What has this world come to?
Dec. 2, 2006 — Geneva (apj.us) — I had to laugh out loud after reading about a podcast to which a colleague tipped me off.
The podcast, titled "The Kindlings Muse: Why teens are leaving the church and why they are right to do so", cut right to the heart of why teens are not interested in Christianity, especially the heavily-hyped evangelical flavor: they can't relate to it, and they find it hypocritical.
Well, what a surprise. Or not.
This was the fifth or sixth substantial item that's either been sent to me or that I've run across on the Web in the last few months explaining or decrying the loss of teenage Bible beaters in so-called evangelical Christian churches — you know the ones: where snake-oil salesmen use real snakes, talk in "tongues," "cure" AIDS with one plop on the forehead, and rake in tons of cash with no income tax liability.
All of these articles — most notably a highly-discussed piece by Laurie Goodstein that ran two months ago in the New York Times — depict this "loss" as a serious problem for the conservative Christian movement, and every one of them cites evangelical Christian leaders freaking out, wailing anf gnashing their teeth — alone and among themselves — as teenagers dump the faith and the lifestyle in droves.
Gee, what a surprise!
I would have thought that teens would be flocking to churches that tell them they can't kiss until they're married, can't drink beer, can't date until they're 35 — and all because Jesus said so! (…which, of course, he didn't.)
Can you imagine the teens that aren't running from these freaks? I suppose they are sucking up Kool-Aid and popcorn at each other's houses — under adult supervision, naturally — watching re-runs of Jim Jones's greatest homilies.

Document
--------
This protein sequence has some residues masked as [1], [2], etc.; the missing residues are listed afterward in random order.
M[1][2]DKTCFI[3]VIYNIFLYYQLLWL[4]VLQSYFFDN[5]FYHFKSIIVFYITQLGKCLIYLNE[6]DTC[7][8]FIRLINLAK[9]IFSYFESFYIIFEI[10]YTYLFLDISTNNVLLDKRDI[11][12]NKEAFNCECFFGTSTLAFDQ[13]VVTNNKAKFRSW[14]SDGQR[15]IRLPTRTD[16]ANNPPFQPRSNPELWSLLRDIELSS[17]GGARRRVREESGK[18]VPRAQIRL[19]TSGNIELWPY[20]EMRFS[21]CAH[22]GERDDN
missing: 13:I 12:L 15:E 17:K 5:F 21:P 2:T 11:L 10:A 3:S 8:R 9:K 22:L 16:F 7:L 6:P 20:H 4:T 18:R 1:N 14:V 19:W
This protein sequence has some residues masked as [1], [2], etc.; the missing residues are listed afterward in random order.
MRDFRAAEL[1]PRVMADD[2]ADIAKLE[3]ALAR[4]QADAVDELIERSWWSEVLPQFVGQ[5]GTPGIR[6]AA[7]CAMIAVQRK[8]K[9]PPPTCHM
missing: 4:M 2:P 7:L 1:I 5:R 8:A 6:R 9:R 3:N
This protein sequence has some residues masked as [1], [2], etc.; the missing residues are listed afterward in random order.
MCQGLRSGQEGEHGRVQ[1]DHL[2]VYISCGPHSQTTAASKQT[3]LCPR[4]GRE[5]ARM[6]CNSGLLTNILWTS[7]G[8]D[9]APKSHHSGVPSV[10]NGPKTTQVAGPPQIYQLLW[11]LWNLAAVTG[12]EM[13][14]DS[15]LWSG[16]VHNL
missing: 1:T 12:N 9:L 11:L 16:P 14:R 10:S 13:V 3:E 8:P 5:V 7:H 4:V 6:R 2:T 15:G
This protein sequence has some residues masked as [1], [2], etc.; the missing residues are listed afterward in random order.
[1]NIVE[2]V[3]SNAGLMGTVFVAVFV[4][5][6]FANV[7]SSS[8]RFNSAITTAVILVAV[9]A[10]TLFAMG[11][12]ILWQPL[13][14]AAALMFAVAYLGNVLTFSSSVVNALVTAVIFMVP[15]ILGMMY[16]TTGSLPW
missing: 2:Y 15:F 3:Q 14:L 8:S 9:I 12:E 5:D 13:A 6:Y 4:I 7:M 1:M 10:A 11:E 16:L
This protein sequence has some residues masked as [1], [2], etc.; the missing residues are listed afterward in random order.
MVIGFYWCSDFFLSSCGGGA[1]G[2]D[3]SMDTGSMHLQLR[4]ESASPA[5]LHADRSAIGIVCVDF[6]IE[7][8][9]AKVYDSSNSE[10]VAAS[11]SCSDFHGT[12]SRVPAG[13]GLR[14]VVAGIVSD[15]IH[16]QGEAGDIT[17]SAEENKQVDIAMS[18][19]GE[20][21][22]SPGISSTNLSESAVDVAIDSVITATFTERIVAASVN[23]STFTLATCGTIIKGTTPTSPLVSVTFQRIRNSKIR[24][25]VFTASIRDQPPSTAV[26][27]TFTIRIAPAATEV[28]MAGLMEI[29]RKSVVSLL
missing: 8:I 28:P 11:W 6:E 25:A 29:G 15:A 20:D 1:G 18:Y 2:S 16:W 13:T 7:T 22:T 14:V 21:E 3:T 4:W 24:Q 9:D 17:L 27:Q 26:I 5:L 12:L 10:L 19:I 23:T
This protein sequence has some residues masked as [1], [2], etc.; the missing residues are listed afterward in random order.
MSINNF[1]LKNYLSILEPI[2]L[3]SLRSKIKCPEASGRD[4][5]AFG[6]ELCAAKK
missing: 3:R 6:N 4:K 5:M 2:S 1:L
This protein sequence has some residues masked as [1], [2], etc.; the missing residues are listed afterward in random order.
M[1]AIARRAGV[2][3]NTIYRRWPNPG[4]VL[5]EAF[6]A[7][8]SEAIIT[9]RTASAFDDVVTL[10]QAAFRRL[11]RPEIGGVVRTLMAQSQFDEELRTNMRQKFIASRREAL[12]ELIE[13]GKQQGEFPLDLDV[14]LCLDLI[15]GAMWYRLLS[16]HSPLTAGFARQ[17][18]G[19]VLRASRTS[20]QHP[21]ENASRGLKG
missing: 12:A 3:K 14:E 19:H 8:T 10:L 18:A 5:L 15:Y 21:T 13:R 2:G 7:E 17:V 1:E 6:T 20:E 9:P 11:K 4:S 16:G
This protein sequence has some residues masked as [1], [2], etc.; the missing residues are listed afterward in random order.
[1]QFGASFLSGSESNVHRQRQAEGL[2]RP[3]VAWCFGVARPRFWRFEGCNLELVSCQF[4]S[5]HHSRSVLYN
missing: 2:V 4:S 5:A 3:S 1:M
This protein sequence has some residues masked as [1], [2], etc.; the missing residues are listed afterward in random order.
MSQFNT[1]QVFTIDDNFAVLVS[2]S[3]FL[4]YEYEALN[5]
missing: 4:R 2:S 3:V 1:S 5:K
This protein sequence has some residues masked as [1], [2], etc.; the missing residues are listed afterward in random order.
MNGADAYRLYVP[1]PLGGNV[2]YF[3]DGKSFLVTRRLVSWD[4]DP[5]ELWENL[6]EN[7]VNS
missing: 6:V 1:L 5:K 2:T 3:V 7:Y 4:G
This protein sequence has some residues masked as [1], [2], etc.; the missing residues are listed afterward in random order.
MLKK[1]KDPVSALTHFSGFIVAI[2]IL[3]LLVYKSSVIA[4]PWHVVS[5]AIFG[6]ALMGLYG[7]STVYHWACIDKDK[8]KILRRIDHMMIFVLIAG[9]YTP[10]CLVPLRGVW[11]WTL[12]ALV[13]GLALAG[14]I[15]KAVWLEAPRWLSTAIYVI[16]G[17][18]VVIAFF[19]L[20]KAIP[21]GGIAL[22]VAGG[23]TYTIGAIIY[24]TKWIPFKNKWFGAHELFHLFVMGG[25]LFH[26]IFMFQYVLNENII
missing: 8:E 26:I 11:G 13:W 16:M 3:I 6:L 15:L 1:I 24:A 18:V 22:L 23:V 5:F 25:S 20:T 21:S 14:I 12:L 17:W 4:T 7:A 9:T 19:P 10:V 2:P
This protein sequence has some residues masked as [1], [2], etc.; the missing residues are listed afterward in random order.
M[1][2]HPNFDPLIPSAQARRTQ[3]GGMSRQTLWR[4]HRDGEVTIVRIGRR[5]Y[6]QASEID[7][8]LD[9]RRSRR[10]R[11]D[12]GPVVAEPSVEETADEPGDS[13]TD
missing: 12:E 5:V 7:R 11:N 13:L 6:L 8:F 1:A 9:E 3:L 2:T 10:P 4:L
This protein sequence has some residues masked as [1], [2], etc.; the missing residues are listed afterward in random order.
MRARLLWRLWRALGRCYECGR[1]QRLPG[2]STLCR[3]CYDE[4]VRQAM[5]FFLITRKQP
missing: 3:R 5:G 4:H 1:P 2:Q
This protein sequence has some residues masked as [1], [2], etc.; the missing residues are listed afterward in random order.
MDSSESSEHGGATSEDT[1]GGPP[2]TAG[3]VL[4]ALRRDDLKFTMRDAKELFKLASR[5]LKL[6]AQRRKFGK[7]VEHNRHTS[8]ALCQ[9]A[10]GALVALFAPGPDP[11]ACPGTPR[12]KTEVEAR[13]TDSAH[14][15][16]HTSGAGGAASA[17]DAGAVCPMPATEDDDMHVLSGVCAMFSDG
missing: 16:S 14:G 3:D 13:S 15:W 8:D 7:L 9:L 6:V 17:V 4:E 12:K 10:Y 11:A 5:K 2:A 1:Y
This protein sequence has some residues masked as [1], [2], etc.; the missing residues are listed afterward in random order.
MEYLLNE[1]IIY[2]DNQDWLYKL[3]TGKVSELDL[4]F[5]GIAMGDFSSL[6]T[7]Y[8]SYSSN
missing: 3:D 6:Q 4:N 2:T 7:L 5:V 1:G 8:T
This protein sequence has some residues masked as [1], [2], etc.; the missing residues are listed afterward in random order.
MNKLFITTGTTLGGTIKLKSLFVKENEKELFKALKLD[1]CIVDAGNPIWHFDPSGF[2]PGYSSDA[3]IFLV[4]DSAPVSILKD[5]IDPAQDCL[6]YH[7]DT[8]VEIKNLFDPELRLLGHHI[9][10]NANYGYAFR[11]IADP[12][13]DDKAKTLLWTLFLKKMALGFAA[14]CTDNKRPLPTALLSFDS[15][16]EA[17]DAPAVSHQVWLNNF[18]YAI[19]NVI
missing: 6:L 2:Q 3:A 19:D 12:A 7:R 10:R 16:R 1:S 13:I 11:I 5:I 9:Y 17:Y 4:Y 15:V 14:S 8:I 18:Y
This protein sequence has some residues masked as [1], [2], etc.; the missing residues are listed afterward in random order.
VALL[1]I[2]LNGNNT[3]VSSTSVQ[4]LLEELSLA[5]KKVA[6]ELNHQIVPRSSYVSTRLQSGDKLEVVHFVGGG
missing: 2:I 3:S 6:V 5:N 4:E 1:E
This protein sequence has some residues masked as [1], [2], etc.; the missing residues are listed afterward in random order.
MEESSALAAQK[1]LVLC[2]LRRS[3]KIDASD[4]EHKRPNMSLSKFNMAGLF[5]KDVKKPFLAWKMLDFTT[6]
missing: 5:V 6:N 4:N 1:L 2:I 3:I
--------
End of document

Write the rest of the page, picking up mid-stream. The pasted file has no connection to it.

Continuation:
I am so tired of politically correct journalists — but in the case of Laurie Goodstein, I suspect she had no choice. If she is correct when she asserts that 35% of Americans identify themselves as "Bible-believing Christians" (which I doubt), then the New York Times cannot afford to anger them. Of course, the truth is that most people who are Christian and afraid to answer a pollster with this: "Well I am a Christian – but I don't believe in one damn thing the Bible says!" And they never, ever read the New York Times. To them, it's a work of Satan.
So let's assume this result in skewed — by about 25%. That leaves 10% of America ready to whip out our Bibles for the answer to global warming. And don't tell me it's the Devil.
This "fright" over losing teens sounds like something cooked up by the ultra-right Christian fundamentalists to set the stage for November elections – elections they are TRULY afraid of inasmuch as they will lose their stranglehold on the House and the Senate if things go as expected.
So, what do they do? Cry out that our children are running toward Hades in droves! Talk about an obtuse way to inject phony "family values" into the discourse.
Again, as I have for twenty years, I ask: "Whose family values?"